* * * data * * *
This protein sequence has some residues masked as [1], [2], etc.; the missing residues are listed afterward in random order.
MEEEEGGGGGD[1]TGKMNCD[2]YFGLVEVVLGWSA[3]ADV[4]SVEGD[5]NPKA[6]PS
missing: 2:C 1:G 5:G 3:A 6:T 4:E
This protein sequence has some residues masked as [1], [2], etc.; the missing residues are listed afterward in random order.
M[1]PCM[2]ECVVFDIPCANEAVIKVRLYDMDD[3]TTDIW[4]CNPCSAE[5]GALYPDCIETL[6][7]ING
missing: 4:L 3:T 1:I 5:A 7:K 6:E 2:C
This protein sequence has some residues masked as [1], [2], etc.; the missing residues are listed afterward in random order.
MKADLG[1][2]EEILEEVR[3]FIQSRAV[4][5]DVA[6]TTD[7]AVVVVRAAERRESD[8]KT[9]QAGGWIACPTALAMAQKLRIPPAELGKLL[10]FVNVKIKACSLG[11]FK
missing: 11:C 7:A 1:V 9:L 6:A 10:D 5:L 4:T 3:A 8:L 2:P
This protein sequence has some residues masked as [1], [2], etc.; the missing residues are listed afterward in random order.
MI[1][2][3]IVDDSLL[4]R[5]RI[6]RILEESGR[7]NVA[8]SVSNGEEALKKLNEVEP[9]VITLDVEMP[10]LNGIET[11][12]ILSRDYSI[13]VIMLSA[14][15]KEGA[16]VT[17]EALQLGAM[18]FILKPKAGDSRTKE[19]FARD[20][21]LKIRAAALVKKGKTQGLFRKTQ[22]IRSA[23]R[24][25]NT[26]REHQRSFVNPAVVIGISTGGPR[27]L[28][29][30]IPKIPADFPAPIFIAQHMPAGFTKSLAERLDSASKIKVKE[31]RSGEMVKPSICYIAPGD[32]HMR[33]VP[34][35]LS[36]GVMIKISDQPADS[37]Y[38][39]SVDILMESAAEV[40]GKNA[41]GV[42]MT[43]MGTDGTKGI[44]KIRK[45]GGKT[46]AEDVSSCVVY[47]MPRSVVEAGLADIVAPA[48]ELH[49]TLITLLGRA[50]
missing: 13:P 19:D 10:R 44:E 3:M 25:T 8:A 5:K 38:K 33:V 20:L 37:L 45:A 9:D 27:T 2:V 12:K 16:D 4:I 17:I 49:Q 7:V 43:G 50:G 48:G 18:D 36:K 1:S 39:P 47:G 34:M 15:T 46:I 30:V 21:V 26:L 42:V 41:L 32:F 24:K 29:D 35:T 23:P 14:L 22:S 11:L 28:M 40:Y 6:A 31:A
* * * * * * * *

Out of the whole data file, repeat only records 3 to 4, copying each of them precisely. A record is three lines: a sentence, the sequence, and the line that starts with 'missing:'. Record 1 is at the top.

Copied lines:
This protein sequence has some residues masked as [1], [2], etc.; the missing residues are listed afterward in random order.
MKADLG[1][2]EEILEEVR[3]FIQSRAV[4][5]DVA[6]TTD[7]AVVVVRAAERRESD[8]KT[9]QAGGWIACPTALAMAQKLRIPPAELGKLL[10]FVNVKIKACSLG[11]FK
missing: 11:C 7:A 1:V 9:L 6:A 10:D 5:L 4:T 3:A 8:L 2:P
This protein sequence has some residues masked as [1], [2], etc.; the missing residues are listed afterward in random order.
MI[1][2][3]IVDDSLL[4]R[5]RI[6]RILEESGR[7]NVA[8]SVSNGEEALKKLNEVEP[9]VITLDVEMP[10]LNGIET[11][12]ILSRDYSI[13]VIMLSA[14][15]KEGA[16]VT[17]EALQLGAM[18]FILKPKAGDSRTKE[19]FARD[20][21]LKIRAAALVKKGKTQGLFRKTQ[22]IRSA[23]R[24][25]NT[26]REHQRSFVNPAVVIGISTGGPR[27]L[28][29][30]IPKIPADFPAPIFIAQHMPAGFTKSLAERLDSASKIKVKE[31]RSGEMVKPSICYIAPGD[32]HMR[33]VP[34][35]LS[36]GVMIKISDQPADS[37]Y[38][39]SVDILMESAAEV[40]GKNA[41]GV[42]MT[43]MGTDGTKGI[44]KIRK[45]GGKT[46]AEDVSSCVVY[47]MPRSVVEAGLADIVAPA[48]ELH[49]TLITLLGRA[50]
missing: 13:P 19:D 10:R 44:E 3:M 25:T 8:A 5:K 38:K 33:V 20:L 37:L 45:A 9:D 27:T 2:V 12:K 16:D 4:I 17:I 49:Q 7:V 43:G 50:G 48:G 18:D 36:K 1:S 39:P 47:G 34:M 15:T 46:I 30:V 21:V 26:L 42:V 41:L 32:F 24:K 29:D 35:T 23:P 14:L 22:S 11:L 28:M 40:Y 6:A 31:A